Unsexed and masculinised, and conjurer of dark spirits, Lady Macbeth is oft regarded as one of Shakespeare’s most evil characters. Granted, this is mostly due to the ‘unnaturalness’ of a the relationship between powerful evil and passive woman, but Lady Macbeth’s powers of persuasion cannot be disregarded. She knows what she wants, and she gets it. But what makes her character so great is her downfall- the humanising descent into madness; which Alex Kingston’s 2013 portrayal encapsulates expertly. With wild red hair and red dress, hauntingly performed in a deconstructed church, Kingston captures the human side of the villainous character, offset by her powerful stage presence and command over persuasive language. In terms of method, she isn’t too different to Othello’s Iago; but she isn’t constructed as a psychopath. Kingston’s portrayal of the sleepwalking scene sees her in ethereal white, silent and zombie-like, as she crosses the stage with candle in hand. Contrasting to her hysterical tears earlier in the performance, it’s the silence of Macbeth’s persuader that renders the performance most moving and powerful. In my opinion, Shakespeare’s most interesting female character is in no way let down by Kingston’s remarkable portrayal.
Words by Amy Wootten.
Max Bennett (Edmund)
Edmund is one of those deliciously meaty Shakespeare villain roles and hails from one of the Bard’s tragedies, King Lear. Max Bennett not only does this role justice, but makes it his own without ever becoming over dramatic or a caricature. Striding around the stage confidently, Bennett exudes strength and effortlessly delivers the cutting, witty and often devilish iambic pentameter. A cutting jaw and piercing eyes accompany his manipulation of language, to the point that you may just wish you were caught in Edmund’s twisted web along with Regan and Goneril. Bennett was never upstaged in his performance alongside Frank Langella’s King Lear, and indeed stole the 2013 production when I saw him at Chichester’s Minerva theatre. Did I also mention that he swings his sword with great power? This is one villain you may want to cuddle up to. The theatre veteran knows how to play his audience and exploit a character to their full potential. He isn’t you average bad-boy, and portrays the villain with an extreme emotional depth, particularly playing on the brotherly jealously that his Bastard status forces upon him. One of Shakespeare’s most interesting but often forgotten villains is taken to new and exciting heights with this young star. If you get the chance to catch him in something else, as he’s often found on stage, book the tickets because you certainly won’t regret it.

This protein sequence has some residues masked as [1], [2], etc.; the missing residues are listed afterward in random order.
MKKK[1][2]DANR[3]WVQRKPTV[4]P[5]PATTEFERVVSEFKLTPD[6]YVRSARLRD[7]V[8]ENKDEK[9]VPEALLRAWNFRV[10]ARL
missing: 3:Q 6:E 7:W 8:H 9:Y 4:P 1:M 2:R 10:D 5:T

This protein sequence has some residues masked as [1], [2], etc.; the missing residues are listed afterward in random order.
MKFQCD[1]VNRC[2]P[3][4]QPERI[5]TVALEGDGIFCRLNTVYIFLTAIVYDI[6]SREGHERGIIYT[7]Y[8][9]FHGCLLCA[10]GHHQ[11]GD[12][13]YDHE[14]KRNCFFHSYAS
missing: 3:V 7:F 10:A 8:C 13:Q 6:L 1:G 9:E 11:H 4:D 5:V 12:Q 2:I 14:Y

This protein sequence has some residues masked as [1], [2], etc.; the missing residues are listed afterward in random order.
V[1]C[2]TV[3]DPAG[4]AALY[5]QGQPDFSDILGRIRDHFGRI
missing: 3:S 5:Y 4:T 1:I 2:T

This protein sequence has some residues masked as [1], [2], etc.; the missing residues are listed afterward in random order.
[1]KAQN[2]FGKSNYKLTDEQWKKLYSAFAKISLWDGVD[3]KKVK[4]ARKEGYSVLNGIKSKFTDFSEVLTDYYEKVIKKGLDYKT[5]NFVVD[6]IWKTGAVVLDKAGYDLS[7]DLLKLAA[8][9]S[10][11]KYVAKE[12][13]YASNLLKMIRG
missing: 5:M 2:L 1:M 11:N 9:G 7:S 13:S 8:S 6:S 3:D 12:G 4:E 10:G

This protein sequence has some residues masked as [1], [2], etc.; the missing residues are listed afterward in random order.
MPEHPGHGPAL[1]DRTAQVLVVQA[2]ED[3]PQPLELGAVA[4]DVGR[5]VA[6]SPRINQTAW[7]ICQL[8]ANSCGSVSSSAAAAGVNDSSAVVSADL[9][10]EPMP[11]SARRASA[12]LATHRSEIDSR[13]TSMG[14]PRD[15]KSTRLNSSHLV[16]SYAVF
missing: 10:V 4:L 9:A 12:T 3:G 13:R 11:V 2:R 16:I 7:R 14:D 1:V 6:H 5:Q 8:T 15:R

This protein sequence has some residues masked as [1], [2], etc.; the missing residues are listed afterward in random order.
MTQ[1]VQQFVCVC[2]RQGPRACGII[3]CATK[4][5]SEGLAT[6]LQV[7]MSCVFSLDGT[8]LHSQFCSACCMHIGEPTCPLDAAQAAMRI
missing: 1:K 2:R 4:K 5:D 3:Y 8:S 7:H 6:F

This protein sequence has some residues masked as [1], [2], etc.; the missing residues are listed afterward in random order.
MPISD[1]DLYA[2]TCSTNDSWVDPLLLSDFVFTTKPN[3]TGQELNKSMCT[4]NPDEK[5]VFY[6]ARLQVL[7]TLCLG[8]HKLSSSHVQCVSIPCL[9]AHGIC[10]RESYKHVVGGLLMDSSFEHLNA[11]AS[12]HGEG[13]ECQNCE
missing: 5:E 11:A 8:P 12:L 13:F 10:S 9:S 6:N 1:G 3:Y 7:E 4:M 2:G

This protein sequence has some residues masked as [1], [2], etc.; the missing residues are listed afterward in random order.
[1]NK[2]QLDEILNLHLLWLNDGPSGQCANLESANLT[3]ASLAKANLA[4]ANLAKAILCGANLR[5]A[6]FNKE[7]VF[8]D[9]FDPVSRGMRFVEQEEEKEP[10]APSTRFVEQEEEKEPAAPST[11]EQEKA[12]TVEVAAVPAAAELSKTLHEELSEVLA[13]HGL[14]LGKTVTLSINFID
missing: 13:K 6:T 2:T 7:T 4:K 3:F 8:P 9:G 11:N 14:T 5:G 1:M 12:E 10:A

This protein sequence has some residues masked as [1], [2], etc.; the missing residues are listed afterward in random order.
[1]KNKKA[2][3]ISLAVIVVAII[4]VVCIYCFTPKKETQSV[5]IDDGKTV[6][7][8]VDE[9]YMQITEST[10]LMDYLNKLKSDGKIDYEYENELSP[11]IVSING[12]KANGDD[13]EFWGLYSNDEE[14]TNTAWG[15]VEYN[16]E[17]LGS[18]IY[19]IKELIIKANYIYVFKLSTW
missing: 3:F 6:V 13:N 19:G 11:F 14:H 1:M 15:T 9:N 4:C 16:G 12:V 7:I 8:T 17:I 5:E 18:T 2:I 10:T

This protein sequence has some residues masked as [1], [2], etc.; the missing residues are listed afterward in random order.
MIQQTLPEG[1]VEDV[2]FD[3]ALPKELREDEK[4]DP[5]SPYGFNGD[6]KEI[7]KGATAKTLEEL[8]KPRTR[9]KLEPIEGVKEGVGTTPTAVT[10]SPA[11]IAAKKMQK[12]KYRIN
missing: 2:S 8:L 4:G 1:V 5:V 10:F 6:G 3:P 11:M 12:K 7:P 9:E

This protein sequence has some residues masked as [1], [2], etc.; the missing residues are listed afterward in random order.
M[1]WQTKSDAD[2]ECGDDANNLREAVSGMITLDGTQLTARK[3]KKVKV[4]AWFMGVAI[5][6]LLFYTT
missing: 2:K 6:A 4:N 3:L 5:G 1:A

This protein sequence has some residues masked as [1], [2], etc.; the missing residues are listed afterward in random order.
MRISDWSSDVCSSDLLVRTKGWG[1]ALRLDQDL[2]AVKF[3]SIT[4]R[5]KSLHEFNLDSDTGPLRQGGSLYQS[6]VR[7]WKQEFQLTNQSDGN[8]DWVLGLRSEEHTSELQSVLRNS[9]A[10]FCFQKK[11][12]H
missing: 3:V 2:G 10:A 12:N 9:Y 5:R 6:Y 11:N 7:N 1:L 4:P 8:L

Words by Natalie Fordham.
Harry Melling (The Fool)
Again from Frank Langella’s King Lear at Chichester’s Minerva theatre, Harry Melling shone through. Melling is probably best known from the Harry Potter series, where he played portly cousin Dudley Dursley. The fool is both a comic tool and a great point of reality. While often speaking in riddles and nonsense, the fool reveals the horrible truth in all situations and dares to say what others will not. Melling not only proves he’s moved on from Harry Potter here, but also shows a great emotional depth and comic timing. Astute in all his choices for the character, Melling plays between philosopher and idiot with a playful twinkle in his eye, as the cautious politician does while pushing out the scapegoat. Dragged along for the emotional ride with Langella, the fool provides light relief from the tragic scenes, but also always points out the harsh reality. Never overplayed as a crazed maniac, but never too cunning, Melling strikes a perfect balance for this often miscast role. He provides the asides for the dazed king and often becomes King Lear’s only survival tool. If Melling continues on this strong streak, he has the potential to break off the shadow of Potter fully and take his place among Shakespeare’s great actors. I wouldn’t be shocked to see him effortlessly take on the bard again and again and to great applause.
Words by Natalie Forham.